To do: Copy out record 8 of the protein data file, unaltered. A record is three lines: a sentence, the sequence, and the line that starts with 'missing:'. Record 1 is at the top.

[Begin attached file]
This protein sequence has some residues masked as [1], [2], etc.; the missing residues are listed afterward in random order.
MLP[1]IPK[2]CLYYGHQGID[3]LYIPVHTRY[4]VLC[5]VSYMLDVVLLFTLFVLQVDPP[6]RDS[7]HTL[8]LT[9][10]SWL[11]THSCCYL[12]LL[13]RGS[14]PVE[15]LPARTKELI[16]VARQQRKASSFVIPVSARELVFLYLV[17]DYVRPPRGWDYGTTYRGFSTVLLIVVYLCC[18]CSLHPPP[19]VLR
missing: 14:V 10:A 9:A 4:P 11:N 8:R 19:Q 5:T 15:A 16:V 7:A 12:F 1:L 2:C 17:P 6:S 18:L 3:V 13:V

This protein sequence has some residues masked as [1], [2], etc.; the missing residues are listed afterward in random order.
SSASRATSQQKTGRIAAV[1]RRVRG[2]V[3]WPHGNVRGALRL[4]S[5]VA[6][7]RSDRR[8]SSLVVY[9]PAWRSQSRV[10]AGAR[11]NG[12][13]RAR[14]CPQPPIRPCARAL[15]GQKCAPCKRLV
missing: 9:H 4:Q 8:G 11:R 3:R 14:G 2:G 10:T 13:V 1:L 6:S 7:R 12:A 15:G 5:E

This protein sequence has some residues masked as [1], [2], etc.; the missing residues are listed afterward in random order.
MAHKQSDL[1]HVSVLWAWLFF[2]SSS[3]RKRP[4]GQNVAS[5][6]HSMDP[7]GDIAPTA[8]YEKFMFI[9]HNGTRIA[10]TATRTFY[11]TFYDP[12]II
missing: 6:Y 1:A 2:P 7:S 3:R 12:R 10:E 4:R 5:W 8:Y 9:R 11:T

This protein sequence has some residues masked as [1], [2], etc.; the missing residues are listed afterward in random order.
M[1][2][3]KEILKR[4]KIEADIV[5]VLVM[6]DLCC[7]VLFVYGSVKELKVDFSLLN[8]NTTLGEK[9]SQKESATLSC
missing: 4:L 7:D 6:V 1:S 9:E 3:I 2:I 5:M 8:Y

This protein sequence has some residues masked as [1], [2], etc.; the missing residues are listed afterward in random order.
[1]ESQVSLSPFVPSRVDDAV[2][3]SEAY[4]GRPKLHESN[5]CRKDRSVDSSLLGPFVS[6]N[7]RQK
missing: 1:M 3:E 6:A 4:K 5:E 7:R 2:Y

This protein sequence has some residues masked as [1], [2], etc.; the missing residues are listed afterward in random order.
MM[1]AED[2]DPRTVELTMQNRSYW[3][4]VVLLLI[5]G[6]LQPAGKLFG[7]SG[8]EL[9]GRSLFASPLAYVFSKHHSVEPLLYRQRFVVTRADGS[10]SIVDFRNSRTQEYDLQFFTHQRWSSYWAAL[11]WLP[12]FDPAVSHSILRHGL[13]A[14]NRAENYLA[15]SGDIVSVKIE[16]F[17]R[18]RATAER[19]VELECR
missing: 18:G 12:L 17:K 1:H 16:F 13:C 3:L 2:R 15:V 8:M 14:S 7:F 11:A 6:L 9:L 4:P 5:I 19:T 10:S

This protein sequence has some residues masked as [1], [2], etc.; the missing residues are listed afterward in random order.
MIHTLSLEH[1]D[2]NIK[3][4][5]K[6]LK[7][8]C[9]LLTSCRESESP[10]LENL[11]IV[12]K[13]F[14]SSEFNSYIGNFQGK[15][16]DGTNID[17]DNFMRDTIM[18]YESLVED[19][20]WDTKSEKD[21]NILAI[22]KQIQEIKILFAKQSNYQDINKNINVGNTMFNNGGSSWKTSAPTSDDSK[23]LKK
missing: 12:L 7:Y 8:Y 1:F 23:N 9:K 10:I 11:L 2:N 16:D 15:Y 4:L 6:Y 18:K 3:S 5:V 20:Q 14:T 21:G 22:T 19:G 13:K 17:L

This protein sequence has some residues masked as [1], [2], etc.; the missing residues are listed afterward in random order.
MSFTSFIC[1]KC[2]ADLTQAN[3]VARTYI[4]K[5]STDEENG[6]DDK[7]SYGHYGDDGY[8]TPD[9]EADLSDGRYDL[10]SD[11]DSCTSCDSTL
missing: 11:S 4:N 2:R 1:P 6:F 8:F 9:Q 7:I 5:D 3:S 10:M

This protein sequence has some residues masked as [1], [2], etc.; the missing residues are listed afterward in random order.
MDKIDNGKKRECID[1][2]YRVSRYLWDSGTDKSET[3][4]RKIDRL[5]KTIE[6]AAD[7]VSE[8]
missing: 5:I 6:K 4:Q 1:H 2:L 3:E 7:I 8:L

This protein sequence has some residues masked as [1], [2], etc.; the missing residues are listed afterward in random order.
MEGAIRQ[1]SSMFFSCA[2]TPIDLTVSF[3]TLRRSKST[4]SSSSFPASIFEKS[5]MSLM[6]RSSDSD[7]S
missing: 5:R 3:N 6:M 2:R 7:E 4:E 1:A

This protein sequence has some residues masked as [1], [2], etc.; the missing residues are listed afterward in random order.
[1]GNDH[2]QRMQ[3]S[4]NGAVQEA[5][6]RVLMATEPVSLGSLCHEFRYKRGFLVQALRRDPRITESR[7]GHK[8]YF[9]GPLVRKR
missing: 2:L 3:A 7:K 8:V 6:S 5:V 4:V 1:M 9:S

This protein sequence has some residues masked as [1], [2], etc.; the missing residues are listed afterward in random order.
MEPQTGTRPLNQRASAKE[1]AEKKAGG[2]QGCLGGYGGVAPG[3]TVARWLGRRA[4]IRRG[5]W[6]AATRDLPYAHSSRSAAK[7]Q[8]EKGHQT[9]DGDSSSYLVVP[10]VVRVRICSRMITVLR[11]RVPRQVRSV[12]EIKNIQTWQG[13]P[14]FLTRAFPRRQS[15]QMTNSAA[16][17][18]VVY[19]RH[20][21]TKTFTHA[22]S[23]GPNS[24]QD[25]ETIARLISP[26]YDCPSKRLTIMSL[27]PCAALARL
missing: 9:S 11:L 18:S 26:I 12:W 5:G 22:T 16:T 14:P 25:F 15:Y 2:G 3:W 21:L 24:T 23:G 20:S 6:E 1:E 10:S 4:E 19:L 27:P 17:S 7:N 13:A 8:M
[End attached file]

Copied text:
This protein sequence has some residues masked as [1], [2], etc.; the missing residues are listed afterward in random order.
MSFTSFIC[1]KC[2]ADLTQAN[3]VARTYI[4]K[5]STDEENG[6]DDK[7]SYGHYGDDGY[8]TPD[9]EADLSDGRYDL[10]SD[11]DSCTSCDSTL
missing: 11:S 4:N 2:R 1:P 6:F 8:F 9:Q 7:I 5:D 3:S 10:M